Mark Sanford, the former South Carolina governor and congressman, announced on Sunday, Sept. 8, that he is running for president as a Republican.

“I am here to tell you now that I am going to get in,” Sanford said in an interview on “Fox News Sunday.” ″This is the beginning of a long walk.”

Sanford said he aims to put his Appalachian trail travails behind him for good as he tries to navigate a path to the presidency.

He tweeted, “I am compelled to enter the Presidential Primary as a Republican for several reasons—the most important of which is to further and foster a national debate on our nation’s debt, deficits, and spending.”

Mark Sanford added, “I respect the view of many Republican friends who have suggested that I not run, but I simply counter that competition makes us stronger. I believe competition of ideas is good, not bad, for the Republican Party and for our country.”

Sanford specifically made reference to the debt, deficit, and government spending. Other conservatives expressed concern about these issues when Trump helped Congress pass a spending bill that increases spending caps and suspends the debt ceiling, allowing for more government borrowing until July 31, 2021, according to Fox News.

The 59-year-old Sanford has long been an outspoken critic of Trump’s, often debating his motivations and qualifications during the run-up to the presidential campaign in 2016 and calling Trump’s candidacy “a particularly tough pill to swallow.”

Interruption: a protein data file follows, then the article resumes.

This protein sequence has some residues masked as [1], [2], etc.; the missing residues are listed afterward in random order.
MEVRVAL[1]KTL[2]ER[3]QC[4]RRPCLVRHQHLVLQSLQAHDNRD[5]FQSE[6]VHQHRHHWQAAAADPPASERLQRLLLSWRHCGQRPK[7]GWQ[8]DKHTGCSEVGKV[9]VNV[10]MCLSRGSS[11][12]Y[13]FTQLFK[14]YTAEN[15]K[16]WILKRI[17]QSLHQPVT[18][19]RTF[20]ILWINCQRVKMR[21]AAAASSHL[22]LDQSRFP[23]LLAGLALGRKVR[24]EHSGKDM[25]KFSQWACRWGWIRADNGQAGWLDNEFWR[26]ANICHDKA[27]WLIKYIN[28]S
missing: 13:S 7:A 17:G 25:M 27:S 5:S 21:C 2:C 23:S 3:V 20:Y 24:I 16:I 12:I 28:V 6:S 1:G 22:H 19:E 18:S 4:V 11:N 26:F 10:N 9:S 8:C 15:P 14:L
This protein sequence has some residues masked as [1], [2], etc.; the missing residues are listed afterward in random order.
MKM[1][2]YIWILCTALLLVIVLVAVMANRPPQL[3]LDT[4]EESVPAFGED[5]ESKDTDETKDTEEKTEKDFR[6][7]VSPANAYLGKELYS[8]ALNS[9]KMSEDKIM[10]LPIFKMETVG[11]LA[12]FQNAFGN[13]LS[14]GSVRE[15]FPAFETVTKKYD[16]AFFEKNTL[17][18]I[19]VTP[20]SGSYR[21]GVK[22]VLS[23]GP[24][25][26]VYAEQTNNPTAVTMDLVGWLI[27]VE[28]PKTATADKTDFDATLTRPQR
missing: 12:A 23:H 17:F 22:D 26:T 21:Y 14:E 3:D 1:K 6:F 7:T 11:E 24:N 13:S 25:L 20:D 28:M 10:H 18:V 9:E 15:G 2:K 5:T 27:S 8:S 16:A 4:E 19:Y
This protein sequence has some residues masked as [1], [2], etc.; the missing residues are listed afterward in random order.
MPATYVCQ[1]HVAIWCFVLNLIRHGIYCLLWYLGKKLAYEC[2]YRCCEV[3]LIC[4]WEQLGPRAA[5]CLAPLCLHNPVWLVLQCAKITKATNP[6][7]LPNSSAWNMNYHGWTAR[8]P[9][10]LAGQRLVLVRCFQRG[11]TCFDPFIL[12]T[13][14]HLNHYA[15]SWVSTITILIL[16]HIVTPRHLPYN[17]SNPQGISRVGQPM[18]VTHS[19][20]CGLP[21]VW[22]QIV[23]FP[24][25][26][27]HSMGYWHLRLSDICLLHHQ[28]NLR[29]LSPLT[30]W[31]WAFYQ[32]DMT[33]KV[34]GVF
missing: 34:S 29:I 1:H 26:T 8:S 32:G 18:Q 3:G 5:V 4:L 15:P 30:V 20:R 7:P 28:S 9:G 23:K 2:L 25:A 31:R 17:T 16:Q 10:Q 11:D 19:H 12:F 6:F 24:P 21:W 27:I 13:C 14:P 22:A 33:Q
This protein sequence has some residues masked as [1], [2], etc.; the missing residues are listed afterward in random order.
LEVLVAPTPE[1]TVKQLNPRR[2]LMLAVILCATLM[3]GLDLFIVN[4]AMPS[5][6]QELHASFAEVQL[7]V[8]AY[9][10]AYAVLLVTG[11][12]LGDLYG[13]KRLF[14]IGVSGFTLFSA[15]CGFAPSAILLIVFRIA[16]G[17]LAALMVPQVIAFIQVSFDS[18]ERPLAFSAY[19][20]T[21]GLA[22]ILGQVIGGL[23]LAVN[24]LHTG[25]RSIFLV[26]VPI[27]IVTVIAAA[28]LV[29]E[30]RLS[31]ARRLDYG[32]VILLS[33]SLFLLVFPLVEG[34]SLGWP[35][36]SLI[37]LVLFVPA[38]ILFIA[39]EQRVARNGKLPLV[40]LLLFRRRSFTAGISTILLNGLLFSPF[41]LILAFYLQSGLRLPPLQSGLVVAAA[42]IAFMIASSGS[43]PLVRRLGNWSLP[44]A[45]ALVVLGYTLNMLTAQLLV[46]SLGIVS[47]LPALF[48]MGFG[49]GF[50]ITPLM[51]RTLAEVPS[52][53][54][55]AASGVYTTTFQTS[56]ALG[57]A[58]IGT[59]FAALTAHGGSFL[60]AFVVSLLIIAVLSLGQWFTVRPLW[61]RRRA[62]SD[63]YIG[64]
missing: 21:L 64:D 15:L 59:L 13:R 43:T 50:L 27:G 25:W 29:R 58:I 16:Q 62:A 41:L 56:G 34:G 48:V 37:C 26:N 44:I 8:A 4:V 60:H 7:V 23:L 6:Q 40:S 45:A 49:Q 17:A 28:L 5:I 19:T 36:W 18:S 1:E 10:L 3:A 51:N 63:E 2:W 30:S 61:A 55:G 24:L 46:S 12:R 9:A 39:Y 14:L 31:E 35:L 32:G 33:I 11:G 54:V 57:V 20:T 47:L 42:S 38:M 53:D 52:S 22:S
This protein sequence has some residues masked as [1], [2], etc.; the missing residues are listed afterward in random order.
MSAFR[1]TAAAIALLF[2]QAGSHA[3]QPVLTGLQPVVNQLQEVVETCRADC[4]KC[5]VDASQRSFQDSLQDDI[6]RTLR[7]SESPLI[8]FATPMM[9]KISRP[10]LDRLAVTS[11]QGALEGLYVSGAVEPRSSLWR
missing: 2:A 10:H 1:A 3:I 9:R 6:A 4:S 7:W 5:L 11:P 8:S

Ultimately, though, Sanford said he would support Trump in the 2016 general election, although he had “no stomach for his personal style and his penchant for regularly demeaning others,” continuing a drumbeat that the then-candidate release his tax returns.

Sanford won three terms for the U.S. House in the 1990s, then two four-year terms as governor before the affair marred the end of his second term. He returned to politics and won a special election to his former U.S. House seat in 2013, holding twice as much.

As the main focus of his presidential bid, Sanford said he’s planning to zero in on holding down federal spending, an issue he’s been railing against since his initial House stint. Known as a deficit hawk during his Capitol Hill years, Sanford voiced determination to bring debt and fiscal restraint into the national conversation.

“Let’s go out and try to force a conversation about that which is not being talked about in this country,” Sanford said Sunday.

The Executive Committee of the South Carolina Republican Party voted Saturday to skip a presidential primary in 2020, leaving an open path for President Donald Trump to win all delegates without competition from the Palmetto State, according to CNN. The move reflects Trump’s strong support within the GOP establishment and the party’s voters as he heads into his re-election campaign.

Includes reporting from the Associated Press.